The rapidly rising cost of air conditioning energy is a problem for hospitals everywhere, and McAllen, Texas, is no exception. In a town where over 90˚F days are common yearround,
and the mercury can top the 100˚ mark even in winter, the seasons might be described as “hot and hotter.” But at McAllen’s
Rio Grande Regional Hospital, administrators are staying cool
with the knowledge that — even in the face of a 33 percent utility
rate hike — their electric bill has declined over the past two years.
What accounts for this phenomenon? You might be surprised.
“We attribute it to the incorporation of UVC lights into the
air handling systems,” answered Oscar Molano, director of
plant operations for the hospital. “We were looking for a way
to save on a/c energy costs without compromising air quality
or patient comfort.”
Th ey found the light (UVC), so to speak.
Working with Rio Filter Supply Co. of Harlingen, Texas, Molano fi rst learned that high-output ultraviolet-C band
(UVC) devices have become a popular addition to new and
existing HVAC systems because of their multiple performance
benefi ts. Th e energy emitted by the UVC devices is considered
the most germicidal in the ultraviolet spectrum.
Properly installed in air handlers, high-output UVC lights are
designed to penetrate even the tiniest microbes to destroy their
DNA and RNA, killing or deactivating them. In this manner, the
lights eff ectively degrade mold and other organisms that sometimes
grow deep inside HVAC systems, as well as airborne microbes that
circulate through these systems to the occupied space.
Decades-old studies have shown that even a microscopic
layer of organic buildup on a/c coil fi ns can create a noticeable
drop in system effi ciency. By eliminating this buildup and preventing
its recurrence, UVC devices are designed to keep coils
continuously clean. Th is, in turn, lowers HVAC energy costs by
improving heat transfer and increasing net cooling capacity.
This graph shows the energy savings achieved at Rio Grande Hospital in
2007, as compared to energy consumed in 2006. (Information provided
UVC energy is designed to destroy airborne microbes,
including all types of viruses and bacteria. It can help to
maintain cleaner indoor air and reduce the risk of crossinfection
in health care facilities. Th ough Rio Grande has
not yet studied this aspect of UVC performance, some hospitals
have reported reductions in nosocomial infection rates since
adopting the technology.
UVC also is designed to help control indoor humidity and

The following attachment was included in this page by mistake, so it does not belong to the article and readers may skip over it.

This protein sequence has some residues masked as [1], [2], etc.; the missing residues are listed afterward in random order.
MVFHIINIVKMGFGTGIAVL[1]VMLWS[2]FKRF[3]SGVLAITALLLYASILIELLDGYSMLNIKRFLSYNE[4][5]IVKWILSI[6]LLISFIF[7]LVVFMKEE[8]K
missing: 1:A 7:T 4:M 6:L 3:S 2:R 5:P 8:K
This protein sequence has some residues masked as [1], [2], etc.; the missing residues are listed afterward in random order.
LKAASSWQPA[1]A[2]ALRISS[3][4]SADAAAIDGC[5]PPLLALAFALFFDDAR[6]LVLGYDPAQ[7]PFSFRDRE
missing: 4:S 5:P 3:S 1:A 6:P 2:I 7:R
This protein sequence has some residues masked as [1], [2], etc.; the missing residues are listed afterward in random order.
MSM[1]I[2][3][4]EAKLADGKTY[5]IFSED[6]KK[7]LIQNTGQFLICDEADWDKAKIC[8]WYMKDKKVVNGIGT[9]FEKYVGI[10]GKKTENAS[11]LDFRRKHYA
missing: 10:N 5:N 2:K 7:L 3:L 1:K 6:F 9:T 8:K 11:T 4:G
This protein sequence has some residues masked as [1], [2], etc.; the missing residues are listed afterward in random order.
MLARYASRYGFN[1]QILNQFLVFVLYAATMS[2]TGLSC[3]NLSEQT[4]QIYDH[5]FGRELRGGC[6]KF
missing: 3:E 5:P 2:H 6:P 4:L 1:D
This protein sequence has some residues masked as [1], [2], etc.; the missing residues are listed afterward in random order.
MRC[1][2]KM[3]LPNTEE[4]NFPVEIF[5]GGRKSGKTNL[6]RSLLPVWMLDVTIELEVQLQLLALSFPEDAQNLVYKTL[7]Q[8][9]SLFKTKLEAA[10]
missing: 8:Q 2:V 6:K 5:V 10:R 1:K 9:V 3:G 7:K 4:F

comfort levels. It can accomplish this end by keeping air conditioning
components running cleanly and effi ciently and improving
airfl ow through the coils. At Rio Grande, all 26 AHUs are
now running in “as new” condition, said Molano.
“Our nursing staff , patients, and others seem very happy with
the air quality in the facility,” he added.
In his estimation, HVAC maintenance has also been enhanced.
Th ough the hospital still does occasional pressurewashing
of a/c coils with water, they have eliminated the use of
acid for cleaning. In addition, drain pans stay clean and free of
organic debris, so no further cleaning of these components has
been needed, said Molano.
Rio Filter Supply performs all services on UVC Emitters, including
periodic checks and measurements of performance.
“Of course, we are pleased about the enhancement to our already
good IAQ, and with the ability to reduce or eliminate certain maintenance
tasks,” said Molano. “But right now, the energy savings we
are achieving with UVC are fi rst and foremost. Th is technology has
tremendous potential for all types of buildings and homes.”
It should be noted here that the 320-bed hospital has received
the Distinguished Hospital Award for Clinical Excellence for
fi ve years in a row (2003 – 2007) from HealthGradesT, considered
one of the nation’s leading sources for health care quality
information. Th is places the hospital among the top 5 percent of
all hospitals in the nation.
This chart shows the breakdown of utility cost savings achieved at Rio Grande Hospital after it installed UVC lights in the hospital’s air-handling units.
(Information provided by Steril-Aire.)
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